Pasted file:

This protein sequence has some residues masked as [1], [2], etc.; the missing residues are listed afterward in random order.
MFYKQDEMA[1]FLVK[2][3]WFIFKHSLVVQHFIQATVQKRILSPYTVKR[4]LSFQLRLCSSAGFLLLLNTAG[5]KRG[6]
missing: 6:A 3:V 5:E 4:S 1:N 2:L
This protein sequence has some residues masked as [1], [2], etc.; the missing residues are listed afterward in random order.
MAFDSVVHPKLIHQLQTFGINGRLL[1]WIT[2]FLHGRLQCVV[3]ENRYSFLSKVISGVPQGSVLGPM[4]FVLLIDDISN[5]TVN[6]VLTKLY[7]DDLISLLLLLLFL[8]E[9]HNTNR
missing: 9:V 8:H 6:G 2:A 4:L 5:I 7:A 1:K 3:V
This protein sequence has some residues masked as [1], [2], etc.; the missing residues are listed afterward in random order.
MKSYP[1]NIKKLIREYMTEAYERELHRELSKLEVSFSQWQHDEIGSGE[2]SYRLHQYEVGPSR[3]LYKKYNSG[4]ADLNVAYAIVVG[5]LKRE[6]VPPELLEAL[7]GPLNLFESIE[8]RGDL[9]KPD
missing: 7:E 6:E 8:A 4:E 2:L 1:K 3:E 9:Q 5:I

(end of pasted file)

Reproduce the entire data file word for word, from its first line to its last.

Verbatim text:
This protein sequence has some residues masked as [1], [2], etc.; the missing residues are listed afterward in random order.
MFYKQDEMA[1]FLVK[2][3]WFIFKHSLVVQHFIQATVQKRILSPYTVKR[4]LSFQLRLCSSAGFLLLLNTAG[5]KRG[6]
missing: 6:A 3:V 5:E 4:S 1:N 2:L
This protein sequence has some residues masked as [1], [2], etc.; the missing residues are listed afterward in random order.
MAFDSVVHPKLIHQLQTFGINGRLL[1]WIT[2]FLHGRLQCVV[3]ENRYSFLSKVISGVPQGSVLGPM[4]FVLLIDDISN[5]TVN[6]VLTKLY[7]DDLISLLLLLLFL[8]E[9]HNTNR
missing: 9:V 8:H 6:G 2:A 4:L 5:I 7:A 1:K 3:V
This protein sequence has some residues masked as [1], [2], etc.; the missing residues are listed afterward in random order.
MKSYP[1]NIKKLIREYMTEAYERELHRELSKLEVSFSQWQHDEIGSGE[2]SYRLHQYEVGPSR[3]LYKKYNSG[4]ADLNVAYAIVVG[5]LKRE[6]VPPELLEAL[7]GPLNLFESIE[8]RGDL[9]KPD
missing: 7:E 6:E 8:A 4:E 2:L 1:K 3:E 9:Q 5:I